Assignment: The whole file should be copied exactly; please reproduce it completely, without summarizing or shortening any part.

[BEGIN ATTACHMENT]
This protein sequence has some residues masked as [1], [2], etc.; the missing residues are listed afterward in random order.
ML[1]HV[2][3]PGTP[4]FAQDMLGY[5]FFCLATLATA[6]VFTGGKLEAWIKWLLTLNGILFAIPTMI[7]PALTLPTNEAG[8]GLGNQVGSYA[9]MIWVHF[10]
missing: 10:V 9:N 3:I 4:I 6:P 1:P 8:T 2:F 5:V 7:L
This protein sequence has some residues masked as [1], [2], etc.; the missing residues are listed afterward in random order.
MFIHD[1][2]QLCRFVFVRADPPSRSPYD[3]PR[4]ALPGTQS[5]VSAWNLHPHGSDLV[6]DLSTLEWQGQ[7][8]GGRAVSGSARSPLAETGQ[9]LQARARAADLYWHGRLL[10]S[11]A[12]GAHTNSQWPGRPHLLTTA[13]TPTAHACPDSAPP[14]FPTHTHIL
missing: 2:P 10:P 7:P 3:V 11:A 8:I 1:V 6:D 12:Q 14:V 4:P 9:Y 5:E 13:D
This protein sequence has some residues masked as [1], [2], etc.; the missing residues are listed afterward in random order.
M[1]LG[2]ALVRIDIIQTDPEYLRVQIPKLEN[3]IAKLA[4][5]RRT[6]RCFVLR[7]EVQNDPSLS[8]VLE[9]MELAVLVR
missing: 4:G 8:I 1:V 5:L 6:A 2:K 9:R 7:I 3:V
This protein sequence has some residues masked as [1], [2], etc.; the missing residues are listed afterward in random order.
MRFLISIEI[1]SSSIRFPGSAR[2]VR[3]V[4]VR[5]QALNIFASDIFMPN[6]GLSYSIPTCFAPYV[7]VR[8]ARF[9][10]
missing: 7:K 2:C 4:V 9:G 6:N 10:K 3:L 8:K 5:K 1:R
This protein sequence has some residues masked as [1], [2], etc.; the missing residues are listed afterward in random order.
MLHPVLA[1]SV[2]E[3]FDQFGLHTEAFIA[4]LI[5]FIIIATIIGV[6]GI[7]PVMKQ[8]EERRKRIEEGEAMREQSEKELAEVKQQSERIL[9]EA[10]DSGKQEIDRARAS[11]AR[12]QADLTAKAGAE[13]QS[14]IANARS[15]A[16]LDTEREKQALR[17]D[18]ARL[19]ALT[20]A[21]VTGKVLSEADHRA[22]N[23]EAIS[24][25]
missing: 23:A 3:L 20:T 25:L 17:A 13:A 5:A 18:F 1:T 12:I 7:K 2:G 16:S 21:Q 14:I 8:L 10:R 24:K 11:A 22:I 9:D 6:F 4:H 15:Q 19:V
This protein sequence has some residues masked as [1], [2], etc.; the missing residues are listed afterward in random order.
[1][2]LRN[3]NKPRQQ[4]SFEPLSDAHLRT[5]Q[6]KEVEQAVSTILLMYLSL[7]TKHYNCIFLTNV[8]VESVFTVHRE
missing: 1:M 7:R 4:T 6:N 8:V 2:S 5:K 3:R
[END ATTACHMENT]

This protein sequence has some residues masked as [1], [2], etc.; the missing residues are listed afterward in random order.
ML[1]HV[2][3]PGTP[4]FAQDMLGY[5]FFCLATLATA[6]VFTGGKLEAWIKWLLTLNGILFAIPTMI[7]PALTLPTNEAG[8]GLGNQVGSYA[9]MIWVHF[10]
missing: 10:V 9:N 3:I 4:I 6:P 1:P 8:T 2:F 5:V 7:L
This protein sequence has some residues masked as [1], [2], etc.; the missing residues are listed afterward in random order.
MFIHD[1][2]QLCRFVFVRADPPSRSPYD[3]PR[4]ALPGTQS[5]VSAWNLHPHGSDLV[6]DLSTLEWQGQ[7][8]GGRAVSGSARSPLAETGQ[9]LQARARAADLYWHGRLL[10]S[11]A[12]GAHTNSQWPGRPHLLTTA[13]TPTAHACPDSAPP[14]FPTHTHIL
missing: 2:P 10:P 7:P 3:V 11:A 8:I 1:V 6:D 12:Q 14:V 4:P 9:Y 5:E 13:D
This protein sequence has some residues masked as [1], [2], etc.; the missing residues are listed afterward in random order.
M[1]LG[2]ALVRIDIIQTDPEYLRVQIPKLEN[3]IAKLA[4][5]RRT[6]RCFVLR[7]EVQNDPSLS[8]VLE[9]MELAVLVR
missing: 4:G 8:I 1:V 5:L 6:A 2:K 9:R 7:I 3:V
This protein sequence has some residues masked as [1], [2], etc.; the missing residues are listed afterward in random order.
MRFLISIEI[1]SSSIRFPGSAR[2]VR[3]V[4]VR[5]QALNIFASDIFMPN[6]GLSYSIPTCFAPYV[7]VR[8]ARF[9][10]
missing: 7:K 2:C 4:V 9:G 6:N 10:K 3:L 8:K 5:K 1:R
This protein sequence has some residues masked as [1], [2], etc.; the missing residues are listed afterward in random order.
MLHPVLA[1]SV[2]E[3]FDQFGLHTEAFIA[4]LI[5]FIIIATIIGV[6]GI[7]PVMKQ[8]EERRKRIEEGEAMREQSEKELAEVKQQSERIL[9]EA[10]DSGKQEIDRARAS[11]AR[12]QADLTAKAGAE[13]QS[14]IANARS[15]A[16]LDTEREKQALR[17]D[18]ARL[19]ALT[20]A[21]VTGKVLSEADHRA[22]N[23]EAIS[24][25]
missing: 23:A 3:L 20:T 25:L 17:A 13:A 5:A 18:F 1:T 12:I 7:K 2:G 16:S 21:Q 14:I 8:L 10:R 24:K 11:A 22:I 9:D 6:F 4:H 15:Q 19:V
This protein sequence has some residues masked as [1], [2], etc.; the missing residues are listed afterward in random order.
[1][2]LRN[3]NKPRQQ[4]SFEPLSDAHLRT[5]Q[6]KEVEQAVSTILLMYLSL[7]TKHYNCIFLTNV[8]VESVFTVHRE
missing: 1:M 7:R 4:T 6:N 8:V 2:S 5:K 3:R